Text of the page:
I could probably even point out that relatively responsible (such as me) are restricted by the law, while criminals care not one jot about the law, and carry on unaffected, fairly safe in the knowledge that they will not be caught.

That’s not my imagination or an unjustified claim. Look at gun crime for example, or even vehicle excise duty evasion, now growing even though it should be easier to catch offenders by number plate recognition, as opposed to eyeballing ‘tax discs’.

I can’t afford a decent drone, so this has no impact on me now.

But it’s just such a shame that what should be both a fun recreational item AND a superb tool for serious users, has become demonised and targeted by legislation that is really more ‘knee-jerk’ (to keep uneducated members of the public appeased) than effective regulation.

See details here: Police to be given powers to ground drones in UK crackdown

There’s also a clear media trend – maybe intentional, maybe not – to ‘talk up’ stories about civil incidents involving passenger aircraft.

This usually comprises a story about a ‘ near miss’ involving a drone a few feet from the aircraft, and reports of drones being spotted by aircrew, often at extreme distance, and so far (despite the number of claims/reports) no actual collisions, or even video to support the stories.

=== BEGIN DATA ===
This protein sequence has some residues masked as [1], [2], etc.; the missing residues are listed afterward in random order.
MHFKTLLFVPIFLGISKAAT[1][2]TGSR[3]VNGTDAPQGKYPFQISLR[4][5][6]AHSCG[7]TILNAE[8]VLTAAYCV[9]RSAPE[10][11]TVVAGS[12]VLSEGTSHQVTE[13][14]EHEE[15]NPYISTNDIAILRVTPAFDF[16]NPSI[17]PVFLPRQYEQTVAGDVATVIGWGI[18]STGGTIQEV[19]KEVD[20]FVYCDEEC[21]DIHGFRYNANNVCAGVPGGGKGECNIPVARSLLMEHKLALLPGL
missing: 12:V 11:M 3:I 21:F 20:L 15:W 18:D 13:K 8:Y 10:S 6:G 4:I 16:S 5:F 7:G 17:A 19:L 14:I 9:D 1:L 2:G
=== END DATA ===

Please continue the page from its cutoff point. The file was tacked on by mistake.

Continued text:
There’s been more evidence of UFOs near aircraft than drones.

That’s not to be misrepresented as my wanting to see such an event, but evidence and fact would be better.

As it is, these sighting have about as much credibility as UFO sightings, which aircrew generally stopped reporting once their bosses began to drop their names off the promotion ladder.

Reading the media, one could be forgiven for thinking that a drone sighting involved something more like…

Predator And Hellfire

Predator And Hellfire

Than this…



I’m just having a bit of a waffle, since I’ve largely avoided throwing anything into this particular pie.

But most of the so-called ‘power’ are largely contained in existing CAA rules, and sadly, from comments that can be found in other forums, those currently ignoring those are unlikely to change their habits, especially as they can disappear long before any police with ‘powers’ can arrive.

Fly safe if you’re lucky enough to get a serious drone for Christmas.